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Old 02-27-2008, 10:52 AM   #61
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Another positive aspect of 529 is that you can withdraw an amount equaled to the total expenses (tuition, books, fee, room and board) even if they are covered by scholarship without any penalty.
You mean if a child gets a scholarship, you can use 529 earnings tax and penalty free in whatever way you please? That's new to me then.
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Old 02-27-2008, 09:36 PM   #62
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You mean if a child gets a scholarship, you can use 529 earnings tax and penalty free in whatever way you please? That's new to me then.
According to the IRS (Publication 970 (2007), Tax Benefits for Education), you are eligible to take a penalty-free withdrawal from the 529 account up to the amount of the award. You would, however, have to pay federal and state income tax on the earnings portion of the withdrawal.
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Old 03-03-2008, 04:42 PM   #63
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Wow, I feel fully educated now. I'm thinking of opening an ESA with Vanguard at the $2,000 max and then opening the 529. She attends private school now (in 5th grade), and we do plan to keep her there through high school. At "measly" $2,000/year maximum, I'm sure we'll be able to stop contributing in time in case we put her in public school earlier. Other info: I'm very sure she will not qualify for financial aid, so that's not really a concern. I'm a tiny bit concerned she won't attend college - it's something we talk about, but you never know when they suddenly decide to become a movie star or join a circus! I guess I would either take that trip to Italy as an exchange student or pay the 10% penalty. I do have questions:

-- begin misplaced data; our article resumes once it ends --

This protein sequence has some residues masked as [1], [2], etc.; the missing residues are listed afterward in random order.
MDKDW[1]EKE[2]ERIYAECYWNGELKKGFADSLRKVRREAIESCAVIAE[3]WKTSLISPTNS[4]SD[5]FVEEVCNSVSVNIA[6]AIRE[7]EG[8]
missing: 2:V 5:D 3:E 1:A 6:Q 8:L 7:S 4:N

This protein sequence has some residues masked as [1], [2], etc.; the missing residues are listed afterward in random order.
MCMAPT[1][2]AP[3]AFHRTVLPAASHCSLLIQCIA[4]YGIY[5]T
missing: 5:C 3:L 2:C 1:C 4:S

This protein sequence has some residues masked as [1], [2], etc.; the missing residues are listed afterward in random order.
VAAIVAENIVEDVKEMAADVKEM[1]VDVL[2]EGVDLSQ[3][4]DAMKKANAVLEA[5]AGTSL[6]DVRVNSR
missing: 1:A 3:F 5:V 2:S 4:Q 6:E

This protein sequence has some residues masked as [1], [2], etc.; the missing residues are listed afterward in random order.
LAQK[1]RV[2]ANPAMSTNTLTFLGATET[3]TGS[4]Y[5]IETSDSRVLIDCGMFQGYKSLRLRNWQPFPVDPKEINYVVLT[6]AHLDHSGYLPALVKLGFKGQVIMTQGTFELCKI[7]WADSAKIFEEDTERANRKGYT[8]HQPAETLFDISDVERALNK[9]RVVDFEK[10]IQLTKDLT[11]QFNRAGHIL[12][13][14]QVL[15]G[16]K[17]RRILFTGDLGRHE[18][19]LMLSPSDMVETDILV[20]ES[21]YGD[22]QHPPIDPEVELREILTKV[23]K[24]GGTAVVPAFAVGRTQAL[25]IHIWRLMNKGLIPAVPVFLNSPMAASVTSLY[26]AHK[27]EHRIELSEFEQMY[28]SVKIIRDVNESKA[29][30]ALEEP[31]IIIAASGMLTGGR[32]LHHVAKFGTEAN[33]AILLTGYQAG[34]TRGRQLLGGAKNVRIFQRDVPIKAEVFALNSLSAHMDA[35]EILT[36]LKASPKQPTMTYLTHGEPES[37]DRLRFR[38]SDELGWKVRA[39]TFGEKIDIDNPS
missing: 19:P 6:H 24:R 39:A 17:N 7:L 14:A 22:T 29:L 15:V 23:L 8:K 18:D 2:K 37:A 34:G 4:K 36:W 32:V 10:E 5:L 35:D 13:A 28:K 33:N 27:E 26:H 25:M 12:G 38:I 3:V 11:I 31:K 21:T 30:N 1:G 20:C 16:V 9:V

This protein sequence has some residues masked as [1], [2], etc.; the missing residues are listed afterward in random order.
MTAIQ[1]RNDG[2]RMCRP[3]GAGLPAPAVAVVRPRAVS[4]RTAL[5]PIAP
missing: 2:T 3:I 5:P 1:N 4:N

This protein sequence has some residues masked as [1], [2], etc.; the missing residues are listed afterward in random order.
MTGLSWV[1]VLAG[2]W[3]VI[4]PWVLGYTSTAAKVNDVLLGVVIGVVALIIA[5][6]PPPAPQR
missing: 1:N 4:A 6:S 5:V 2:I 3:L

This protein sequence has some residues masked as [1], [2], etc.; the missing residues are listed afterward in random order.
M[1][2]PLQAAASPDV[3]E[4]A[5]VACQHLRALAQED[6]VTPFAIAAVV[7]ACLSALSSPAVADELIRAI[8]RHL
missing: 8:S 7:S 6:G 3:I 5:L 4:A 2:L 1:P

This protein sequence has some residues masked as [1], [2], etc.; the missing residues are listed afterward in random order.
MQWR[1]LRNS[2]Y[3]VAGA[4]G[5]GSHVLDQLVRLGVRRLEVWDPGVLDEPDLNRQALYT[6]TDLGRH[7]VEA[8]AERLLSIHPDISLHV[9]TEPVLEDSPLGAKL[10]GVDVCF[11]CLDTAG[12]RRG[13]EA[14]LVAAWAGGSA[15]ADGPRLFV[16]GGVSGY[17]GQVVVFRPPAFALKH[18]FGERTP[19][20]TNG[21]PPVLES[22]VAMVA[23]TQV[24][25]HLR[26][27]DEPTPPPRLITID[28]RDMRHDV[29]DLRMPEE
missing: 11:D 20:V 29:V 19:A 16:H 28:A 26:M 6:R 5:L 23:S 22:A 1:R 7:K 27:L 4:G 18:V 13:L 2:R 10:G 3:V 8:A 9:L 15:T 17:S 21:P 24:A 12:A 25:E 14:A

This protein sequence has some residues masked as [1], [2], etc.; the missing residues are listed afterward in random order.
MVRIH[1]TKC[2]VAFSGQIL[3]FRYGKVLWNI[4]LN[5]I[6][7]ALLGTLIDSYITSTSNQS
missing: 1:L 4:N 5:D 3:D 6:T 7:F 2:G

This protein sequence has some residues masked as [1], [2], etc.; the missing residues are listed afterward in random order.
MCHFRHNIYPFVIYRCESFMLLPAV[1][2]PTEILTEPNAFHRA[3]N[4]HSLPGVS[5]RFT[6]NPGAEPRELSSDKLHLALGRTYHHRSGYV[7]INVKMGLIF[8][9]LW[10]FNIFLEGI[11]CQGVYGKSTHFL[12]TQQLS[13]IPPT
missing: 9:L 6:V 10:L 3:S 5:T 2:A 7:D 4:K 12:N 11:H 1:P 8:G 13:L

Is there any reason to bypass the ESA and to do just the 529?

At her age, it's hard for me to see her potential in attending law school, being a doctor, or having the drive to obtain an MBA from Stanford, so I'm probably not going to put in $12K/year in the 529 - so far her only expressed ambition is to be an elementary school teacher . I'd "hate" to have too much money in there to find that she wants to go my alma mater, a state university, and then have $50K leftover... she's an only child, and all of her cousins are older than her and will probably be taken care of by the grandparents!

When choosing a 529, I read some language about it being tied to a "state," but I know she can attend any accredited school. I'm guessing we normally would just pick the state we live in, right?

Any other advice you can give? Or mistakes you've made that I can learn from? Thanks!
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Old 03-04-2008, 09:57 AM   #64
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I'm wondering if someone may know the answer to this question.